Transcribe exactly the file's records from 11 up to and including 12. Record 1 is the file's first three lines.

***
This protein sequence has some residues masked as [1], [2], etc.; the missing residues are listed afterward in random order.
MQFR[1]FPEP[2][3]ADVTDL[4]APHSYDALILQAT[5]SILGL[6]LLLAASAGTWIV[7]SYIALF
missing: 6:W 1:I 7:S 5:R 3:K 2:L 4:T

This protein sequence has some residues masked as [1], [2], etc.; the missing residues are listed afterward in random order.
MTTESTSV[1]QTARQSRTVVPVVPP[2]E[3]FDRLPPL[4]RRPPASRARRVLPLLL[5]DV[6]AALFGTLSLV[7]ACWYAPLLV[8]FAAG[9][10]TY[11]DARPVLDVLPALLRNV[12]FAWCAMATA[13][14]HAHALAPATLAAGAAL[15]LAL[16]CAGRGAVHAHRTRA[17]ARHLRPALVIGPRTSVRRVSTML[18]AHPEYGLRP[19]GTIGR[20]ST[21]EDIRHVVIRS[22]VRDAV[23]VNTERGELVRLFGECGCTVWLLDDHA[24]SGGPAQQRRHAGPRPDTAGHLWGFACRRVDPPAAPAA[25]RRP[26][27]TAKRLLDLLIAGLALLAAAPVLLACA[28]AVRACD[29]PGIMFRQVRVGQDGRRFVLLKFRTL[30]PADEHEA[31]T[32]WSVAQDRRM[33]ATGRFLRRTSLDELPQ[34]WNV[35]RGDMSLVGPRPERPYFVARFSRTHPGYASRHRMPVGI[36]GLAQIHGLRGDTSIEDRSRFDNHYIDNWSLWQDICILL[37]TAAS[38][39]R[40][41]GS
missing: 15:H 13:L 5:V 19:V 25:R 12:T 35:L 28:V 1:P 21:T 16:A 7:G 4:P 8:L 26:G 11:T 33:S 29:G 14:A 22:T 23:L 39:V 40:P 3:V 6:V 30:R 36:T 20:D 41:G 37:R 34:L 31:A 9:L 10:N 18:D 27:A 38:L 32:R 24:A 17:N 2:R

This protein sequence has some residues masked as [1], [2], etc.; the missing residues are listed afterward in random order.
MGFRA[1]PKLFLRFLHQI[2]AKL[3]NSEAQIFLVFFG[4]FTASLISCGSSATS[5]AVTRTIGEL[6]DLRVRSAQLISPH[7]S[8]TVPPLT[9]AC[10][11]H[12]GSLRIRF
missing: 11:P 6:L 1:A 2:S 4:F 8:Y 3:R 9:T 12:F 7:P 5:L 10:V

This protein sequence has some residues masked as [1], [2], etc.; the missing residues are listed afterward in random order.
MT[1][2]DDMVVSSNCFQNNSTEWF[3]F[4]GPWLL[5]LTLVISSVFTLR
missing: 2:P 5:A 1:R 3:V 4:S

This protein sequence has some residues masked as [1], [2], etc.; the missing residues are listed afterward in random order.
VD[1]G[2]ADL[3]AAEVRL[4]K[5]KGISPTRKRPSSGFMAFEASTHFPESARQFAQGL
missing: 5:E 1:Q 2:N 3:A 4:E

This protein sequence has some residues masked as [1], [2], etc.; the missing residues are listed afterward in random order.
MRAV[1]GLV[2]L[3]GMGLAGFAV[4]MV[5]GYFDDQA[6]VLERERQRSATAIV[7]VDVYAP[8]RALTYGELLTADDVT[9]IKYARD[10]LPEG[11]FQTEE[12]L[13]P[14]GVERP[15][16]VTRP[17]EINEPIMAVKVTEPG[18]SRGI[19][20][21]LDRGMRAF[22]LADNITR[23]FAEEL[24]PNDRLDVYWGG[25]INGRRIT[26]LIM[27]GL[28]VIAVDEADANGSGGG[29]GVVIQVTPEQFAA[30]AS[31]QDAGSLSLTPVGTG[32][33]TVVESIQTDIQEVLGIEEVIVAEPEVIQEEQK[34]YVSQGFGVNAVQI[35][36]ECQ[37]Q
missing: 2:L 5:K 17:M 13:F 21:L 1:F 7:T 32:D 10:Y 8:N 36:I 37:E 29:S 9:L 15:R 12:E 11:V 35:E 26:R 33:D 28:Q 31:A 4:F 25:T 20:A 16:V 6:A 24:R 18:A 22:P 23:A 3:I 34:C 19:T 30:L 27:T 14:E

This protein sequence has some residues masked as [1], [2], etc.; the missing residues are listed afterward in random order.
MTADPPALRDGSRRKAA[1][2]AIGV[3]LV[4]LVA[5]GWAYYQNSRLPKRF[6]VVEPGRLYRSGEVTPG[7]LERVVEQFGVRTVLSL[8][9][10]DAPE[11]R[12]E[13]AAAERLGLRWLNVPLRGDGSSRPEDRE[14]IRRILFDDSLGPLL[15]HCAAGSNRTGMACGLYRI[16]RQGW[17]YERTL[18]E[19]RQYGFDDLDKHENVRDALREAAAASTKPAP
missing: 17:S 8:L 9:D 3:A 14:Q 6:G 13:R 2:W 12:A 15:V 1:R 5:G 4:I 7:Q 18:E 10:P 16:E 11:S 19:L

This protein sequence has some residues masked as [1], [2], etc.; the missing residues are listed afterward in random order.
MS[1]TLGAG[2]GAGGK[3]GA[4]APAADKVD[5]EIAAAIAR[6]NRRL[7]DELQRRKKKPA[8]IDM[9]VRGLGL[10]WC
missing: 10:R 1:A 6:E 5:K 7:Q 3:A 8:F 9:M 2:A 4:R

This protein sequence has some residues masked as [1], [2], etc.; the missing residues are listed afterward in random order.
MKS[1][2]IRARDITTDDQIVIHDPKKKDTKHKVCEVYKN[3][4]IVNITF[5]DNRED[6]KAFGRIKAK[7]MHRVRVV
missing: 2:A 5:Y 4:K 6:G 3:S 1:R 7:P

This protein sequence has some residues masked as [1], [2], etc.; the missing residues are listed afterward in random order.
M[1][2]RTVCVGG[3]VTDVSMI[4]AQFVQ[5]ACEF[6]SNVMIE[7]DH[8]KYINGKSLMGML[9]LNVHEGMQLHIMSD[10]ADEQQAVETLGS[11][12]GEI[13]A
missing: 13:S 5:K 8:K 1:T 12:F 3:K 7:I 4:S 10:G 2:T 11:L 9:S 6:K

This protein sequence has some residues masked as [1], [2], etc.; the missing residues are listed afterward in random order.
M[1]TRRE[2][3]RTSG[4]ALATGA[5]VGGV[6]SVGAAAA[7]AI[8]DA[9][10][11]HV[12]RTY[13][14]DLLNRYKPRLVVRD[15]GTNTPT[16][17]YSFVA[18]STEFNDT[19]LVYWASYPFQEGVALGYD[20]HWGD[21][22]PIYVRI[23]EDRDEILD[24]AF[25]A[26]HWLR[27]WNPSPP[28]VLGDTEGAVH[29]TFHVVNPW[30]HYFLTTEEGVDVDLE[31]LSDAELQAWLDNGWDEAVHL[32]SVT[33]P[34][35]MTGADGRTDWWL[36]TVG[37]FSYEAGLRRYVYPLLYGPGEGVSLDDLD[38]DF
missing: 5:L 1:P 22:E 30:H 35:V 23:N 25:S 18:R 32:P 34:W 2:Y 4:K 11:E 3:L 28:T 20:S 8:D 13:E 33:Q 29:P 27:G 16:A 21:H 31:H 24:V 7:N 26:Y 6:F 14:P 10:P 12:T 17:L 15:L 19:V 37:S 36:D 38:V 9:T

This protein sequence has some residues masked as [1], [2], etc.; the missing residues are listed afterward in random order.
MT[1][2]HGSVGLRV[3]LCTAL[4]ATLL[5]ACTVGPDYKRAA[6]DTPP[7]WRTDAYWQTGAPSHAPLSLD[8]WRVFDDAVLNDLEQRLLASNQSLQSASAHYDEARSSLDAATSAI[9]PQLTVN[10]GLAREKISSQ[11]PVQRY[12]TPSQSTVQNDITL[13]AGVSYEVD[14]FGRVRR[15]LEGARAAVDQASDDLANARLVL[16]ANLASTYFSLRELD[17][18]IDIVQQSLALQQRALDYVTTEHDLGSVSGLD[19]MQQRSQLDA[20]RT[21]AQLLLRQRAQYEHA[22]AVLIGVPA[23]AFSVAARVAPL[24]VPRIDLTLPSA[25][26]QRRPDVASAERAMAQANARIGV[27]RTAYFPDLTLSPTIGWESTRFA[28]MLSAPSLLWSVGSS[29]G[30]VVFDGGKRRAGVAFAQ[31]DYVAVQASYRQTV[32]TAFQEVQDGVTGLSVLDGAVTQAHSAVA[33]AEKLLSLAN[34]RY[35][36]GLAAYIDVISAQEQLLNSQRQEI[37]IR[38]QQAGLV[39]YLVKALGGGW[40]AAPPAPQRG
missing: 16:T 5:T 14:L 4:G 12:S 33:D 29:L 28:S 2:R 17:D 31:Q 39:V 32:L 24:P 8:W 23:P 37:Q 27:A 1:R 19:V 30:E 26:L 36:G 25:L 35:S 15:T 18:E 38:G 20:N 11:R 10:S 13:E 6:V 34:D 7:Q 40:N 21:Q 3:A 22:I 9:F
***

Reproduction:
This protein sequence has some residues masked as [1], [2], etc.; the missing residues are listed afterward in random order.
M[1]TRRE[2][3]RTSG[4]ALATGA[5]VGGV[6]SVGAAAA[7]AI[8]DA[9][10][11]HV[12]RTY[13][14]DLLNRYKPRLVVRD[15]GTNTPT[16][17]YSFVA[18]STEFNDT[19]LVYWASYPFQEGVALGYD[20]HWGD[21][22]PIYVRI[23]EDRDEILD[24]AF[25]A[26]HWLR[27]WNPSPP[28]VLGDTEGAVH[29]TFHVVNPW[30]HYFLTTEEGVDVDLE[31]LSDAELQAWLDNGWDEAVHL[32]SVT[33]P[34][35]MTGADGRTDWWL[36]TVG[37]FSYEAGLRRYVYPLLYGPGEGVSLDDLD[38]DF
missing: 5:L 1:P 22:E 30:H 35:V 23:N 25:S 18:R 32:P 34:W 2:Y 4:K 11:E 3:L 28:T 20:S 8:D 13:E 33:Q 29:P 27:G 16:A 21:H 31:H 24:V 7:N 26:Y 6:F 14:P 10:P 12:T 17:L 15:L 19:V 37:S 36:D 38:V 9:T

This protein sequence has some residues masked as [1], [2], etc.; the missing residues are listed afterward in random order.
MT[1][2]HGSVGLRV[3]LCTAL[4]ATLL[5]ACTVGPDYKRAA[6]DTPP[7]WRTDAYWQTGAPSHAPLSLD[8]WRVFDDAVLNDLEQRLLASNQSLQSASAHYDEARSSLDAATSAI[9]PQLTVN[10]GLAREKISSQ[11]PVQRY[12]TPSQSTVQNDITL[13]AGVSYEVD[14]FGRVRR[15]LEGARAAVDQASDDLANARLVL[16]ANLASTYFSLRELD[17][18]IDIVQQSLALQQRALDYVTTEHDLGSVSGLD[19]MQQRSQLDA[20]RT[21]AQLLLRQRAQYEHA[22]AVLIGVPA[23]AFSVAARVAPL[24]VPRIDLTLPSA[25][26]QRRPDVASAERAMAQANARIGV[27]RTAYFPDLTLSPTIGWESTRFA[28]MLSAPSLLWSVGSS[29]G[30]VVFDGGKRRAGVAFAQ[31]DYVAVQASYRQTV[32]TAFQEVQDGVTGLSVLDGAVTQAHSAVA[33]AEKLLSLAN[34]RY[35][36]GLAAYIDVISAQEQLLNSQRQEI[37]IR[38]QQAGLV[39]YLVKALGGGW[40]AAPPAPQRG
missing: 16:T 5:T 14:L 4:G 12:S 33:D 29:L 28:S 2:R 17:D 31:Q 39:V 32:L 24:P 8:W 23:P 37:Q 27:A 1:R 19:V 30:E 26:L 36:G 25:L 35:S 15:T 18:E 38:G 20:N 11:R 10:S 13:E 6:V 34:D 7:Q 40:N 21:Q 3:A 22:I 9:F